O Brother (or Sister),where art thou?
O Brother (or Sister),where art thou?My day was proceeding fairly normally until I made last minute plans to eat lunch with Derek, our neighbor and dear family friend.
Because he pastors a local church and attends night classes four evenings a week, our combined schedules rarely allow for any quality visiting time, but occasionally we squeeze in a glass of iced tea or lunch.
Even though my preacher friend was to preside over a wedding rehearsal in just a few hours, we decided to drive the 20 miles to one of our favorite restaurants and get caught up on the goings on in our respective lives. He left the restaurant with part of his meal in a doggie bag.
Since it was such a lovely spring day, we took the scenic route home along a remote gravel Howell County road that twists and turns its way through several beautiful fields and picturesque farms to Highway 17 which will take you to Highway 63 towards Willow Springs.
It should have been a relaxing drive, but about a mile down the gravel road my van stopped dead, kaput.
So there we were, two non-mechanical friends stranded on a dirt road in what seemed to be the middle of nowhere. On our left were thick woods and a swamp and on our right was a field full of rip-snorting, big, black bulls.
Of all things, Derek decided this was as good a time as any to get out the doggie bag from the restaurant and finish his steak. I suggested that maybe it wasn't such a good idea to eat grilled beef in front of such big bulls, but he insisted that the bovines over the fence were not bulls, but cows. I informed my somewhat nearsighted friend that cows usually have more than one udder. He finished his steak.
Our particular situation on this ill-fated day could have been taken straight from one of Derek's least favorite, but one of my all-time favorite movies, "O Brother, Where Art Thou?"
While we tried to decide what our options were, he kept saying. "Good grief, this is just like that o-brother-where-art-thou movie." So, I decided to oblige him by singing the "Lonesome Valley" number from the grave-digging scene. He was not amused.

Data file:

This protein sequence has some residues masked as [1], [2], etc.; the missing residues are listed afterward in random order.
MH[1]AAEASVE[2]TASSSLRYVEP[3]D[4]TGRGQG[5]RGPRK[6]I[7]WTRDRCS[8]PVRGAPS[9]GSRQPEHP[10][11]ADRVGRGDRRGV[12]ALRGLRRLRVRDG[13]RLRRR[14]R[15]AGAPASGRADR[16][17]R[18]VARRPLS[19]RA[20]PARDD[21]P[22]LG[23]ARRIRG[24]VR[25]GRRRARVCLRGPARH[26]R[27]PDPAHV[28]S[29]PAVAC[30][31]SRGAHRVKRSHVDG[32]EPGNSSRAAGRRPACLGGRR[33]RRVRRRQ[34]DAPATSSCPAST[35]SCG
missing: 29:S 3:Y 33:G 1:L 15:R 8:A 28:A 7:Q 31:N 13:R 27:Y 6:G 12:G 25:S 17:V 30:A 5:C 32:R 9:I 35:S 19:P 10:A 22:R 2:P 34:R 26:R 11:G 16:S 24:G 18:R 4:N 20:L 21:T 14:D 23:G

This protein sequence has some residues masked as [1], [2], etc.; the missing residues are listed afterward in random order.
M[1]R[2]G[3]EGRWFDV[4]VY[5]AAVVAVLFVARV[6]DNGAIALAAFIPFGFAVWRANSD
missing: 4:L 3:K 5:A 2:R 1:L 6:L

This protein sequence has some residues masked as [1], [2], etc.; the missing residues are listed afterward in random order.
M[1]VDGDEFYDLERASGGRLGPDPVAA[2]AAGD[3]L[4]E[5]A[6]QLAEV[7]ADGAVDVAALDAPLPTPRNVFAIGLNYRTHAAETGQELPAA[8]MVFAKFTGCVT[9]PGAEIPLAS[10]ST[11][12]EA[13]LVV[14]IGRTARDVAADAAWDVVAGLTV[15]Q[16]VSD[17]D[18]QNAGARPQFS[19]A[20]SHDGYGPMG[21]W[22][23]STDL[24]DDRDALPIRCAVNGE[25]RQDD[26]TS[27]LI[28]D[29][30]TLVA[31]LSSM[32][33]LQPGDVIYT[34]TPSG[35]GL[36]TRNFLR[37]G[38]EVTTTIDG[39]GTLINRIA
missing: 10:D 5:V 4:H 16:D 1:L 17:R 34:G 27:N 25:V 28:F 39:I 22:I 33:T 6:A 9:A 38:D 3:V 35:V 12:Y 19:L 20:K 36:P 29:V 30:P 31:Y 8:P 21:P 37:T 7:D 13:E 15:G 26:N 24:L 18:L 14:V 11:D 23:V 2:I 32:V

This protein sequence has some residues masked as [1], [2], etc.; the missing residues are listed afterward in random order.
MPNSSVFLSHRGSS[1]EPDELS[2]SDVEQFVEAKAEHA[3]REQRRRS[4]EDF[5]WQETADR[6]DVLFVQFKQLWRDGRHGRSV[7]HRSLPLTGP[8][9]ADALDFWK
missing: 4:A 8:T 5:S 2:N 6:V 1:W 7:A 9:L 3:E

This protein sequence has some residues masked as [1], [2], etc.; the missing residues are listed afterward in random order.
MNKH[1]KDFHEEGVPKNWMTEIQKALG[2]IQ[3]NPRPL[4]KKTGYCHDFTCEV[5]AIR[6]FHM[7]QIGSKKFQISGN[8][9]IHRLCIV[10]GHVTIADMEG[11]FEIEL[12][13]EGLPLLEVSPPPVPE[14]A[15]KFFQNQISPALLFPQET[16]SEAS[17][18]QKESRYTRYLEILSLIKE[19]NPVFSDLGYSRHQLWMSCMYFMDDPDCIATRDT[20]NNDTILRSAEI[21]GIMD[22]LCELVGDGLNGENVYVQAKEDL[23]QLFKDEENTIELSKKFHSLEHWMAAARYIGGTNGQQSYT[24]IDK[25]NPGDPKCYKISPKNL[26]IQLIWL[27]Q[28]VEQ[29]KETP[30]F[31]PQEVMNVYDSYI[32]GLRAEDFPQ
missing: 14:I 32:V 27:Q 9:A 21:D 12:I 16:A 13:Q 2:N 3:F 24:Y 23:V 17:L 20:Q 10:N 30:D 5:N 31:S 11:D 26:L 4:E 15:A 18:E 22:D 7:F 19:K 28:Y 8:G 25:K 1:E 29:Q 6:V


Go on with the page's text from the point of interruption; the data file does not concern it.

Our choices were fairly clear-cut. We could walk the couple of miles back into town and get help, or simply call AAA and pray that they could get to us before nightfall. After all, we were on a pretty tight schedule considering a bride and groom were counting on their minister.
I got out my cell phone and made the call, but I didn't have a clue as to how to begin telling the operator where we were or how to find us, except to say that we were on a dirt road somewhere behind J.C. Penney's just off 63 Highway, I think.
While we were contemplating a plan B, a local fellow stopped by and insisted on helping us. About the time we realized his efforts were futile, my cell phone rang and it was Chuck, the tow truck driver. "Where are you, ma'am?" he asked. I handed the phone to the blessed stranger who in turn told Chuck exactly where we were and how to find us. Filled with relief, I silently sent up a thank you prayer.
Within 20 minutes, we were sitting in the cab of the tow truck headed home for Willow Springs.
With everything said and done, Derek not only arrived at the wedding rehearsal on time, he also got a pretty good sermon illustration out of the deal.
Something about how even though you can never know exactly when you might break down along the road of life as it passes through some lonesome valley, He always knows just where thou art, brother or sister.